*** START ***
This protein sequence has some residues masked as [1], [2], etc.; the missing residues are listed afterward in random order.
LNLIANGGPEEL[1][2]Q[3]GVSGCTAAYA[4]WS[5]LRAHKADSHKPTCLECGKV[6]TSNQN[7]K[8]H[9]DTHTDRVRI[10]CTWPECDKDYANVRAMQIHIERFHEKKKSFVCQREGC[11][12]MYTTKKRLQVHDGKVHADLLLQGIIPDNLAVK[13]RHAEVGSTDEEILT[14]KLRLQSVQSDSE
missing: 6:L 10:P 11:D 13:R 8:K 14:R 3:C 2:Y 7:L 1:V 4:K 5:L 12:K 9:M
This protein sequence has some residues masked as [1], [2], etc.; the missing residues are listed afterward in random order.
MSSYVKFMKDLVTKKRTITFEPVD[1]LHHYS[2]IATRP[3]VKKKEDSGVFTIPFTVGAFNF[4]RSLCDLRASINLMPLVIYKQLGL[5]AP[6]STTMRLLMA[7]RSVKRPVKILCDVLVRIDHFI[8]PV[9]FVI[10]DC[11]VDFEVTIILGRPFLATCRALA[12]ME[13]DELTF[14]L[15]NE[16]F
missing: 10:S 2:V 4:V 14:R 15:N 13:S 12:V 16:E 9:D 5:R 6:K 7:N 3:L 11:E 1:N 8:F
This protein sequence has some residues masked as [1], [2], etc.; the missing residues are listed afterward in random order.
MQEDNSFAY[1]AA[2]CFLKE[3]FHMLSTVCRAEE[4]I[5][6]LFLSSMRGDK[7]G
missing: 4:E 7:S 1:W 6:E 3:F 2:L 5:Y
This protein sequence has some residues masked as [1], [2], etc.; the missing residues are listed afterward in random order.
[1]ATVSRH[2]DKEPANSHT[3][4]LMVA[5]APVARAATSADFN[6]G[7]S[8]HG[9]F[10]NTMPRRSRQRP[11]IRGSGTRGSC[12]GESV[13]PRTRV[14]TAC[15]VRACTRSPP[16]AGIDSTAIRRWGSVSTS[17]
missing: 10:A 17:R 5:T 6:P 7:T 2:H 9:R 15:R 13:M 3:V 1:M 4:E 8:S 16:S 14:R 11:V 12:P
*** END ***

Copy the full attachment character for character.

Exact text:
This protein sequence has some residues masked as [1], [2], etc.; the missing residues are listed afterward in random order.
LNLIANGGPEEL[1][2]Q[3]GVSGCTAAYA[4]WS[5]LRAHKADSHKPTCLECGKV[6]TSNQN[7]K[8]H[9]DTHTDRVRI[10]CTWPECDKDYANVRAMQIHIERFHEKKKSFVCQREGC[11][12]MYTTKKRLQVHDGKVHADLLLQGIIPDNLAVK[13]RHAEVGSTDEEILT[14]KLRLQSVQSDSE
missing: 6:L 10:P 11:D 13:R 8:K 14:R 3:C 2:Y 7:L 1:V 4:K 5:L 12:K 9:M
This protein sequence has some residues masked as [1], [2], etc.; the missing residues are listed afterward in random order.
MSSYVKFMKDLVTKKRTITFEPVD[1]LHHYS[2]IATRP[3]VKKKEDSGVFTIPFTVGAFNF[4]RSLCDLRASINLMPLVIYKQLGL[5]AP[6]STTMRLLMA[7]RSVKRPVKILCDVLVRIDHFI[8]PV[9]FVI[10]DC[11]VDFEVTIILGRPFLATCRALA[12]ME[13]DELTF[14]L[15]NE[16]F
missing: 10:S 2:V 4:V 14:R 15:N 13:S 12:V 16:E 9:D 5:R 6:K 7:N 3:L 11:E 1:N 8:F
This protein sequence has some residues masked as [1], [2], etc.; the missing residues are listed afterward in random order.
MQEDNSFAY[1]AA[2]CFLKE[3]FHMLSTVCRAEE[4]I[5][6]LFLSSMRGDK[7]G
missing: 4:E 7:S 1:W 6:E 3:F 2:L 5:Y
This protein sequence has some residues masked as [1], [2], etc.; the missing residues are listed afterward in random order.
[1]ATVSRH[2]DKEPANSHT[3][4]LMVA[5]APVARAATSADFN[6]G[7]S[8]HG[9]F[10]NTMPRRSRQRP[11]IRGSGTRGSC[12]GESV[13]PRTRV[14]TAC[15]VRACTRSPP[16]AGIDSTAIRRWGSVSTS[17]
missing: 10:A 17:R 5:T 6:P 7:T 2:H 9:R 15:R 13:M 3:V 1:M 4:E 8:S 16:S 14:R 11:V 12:P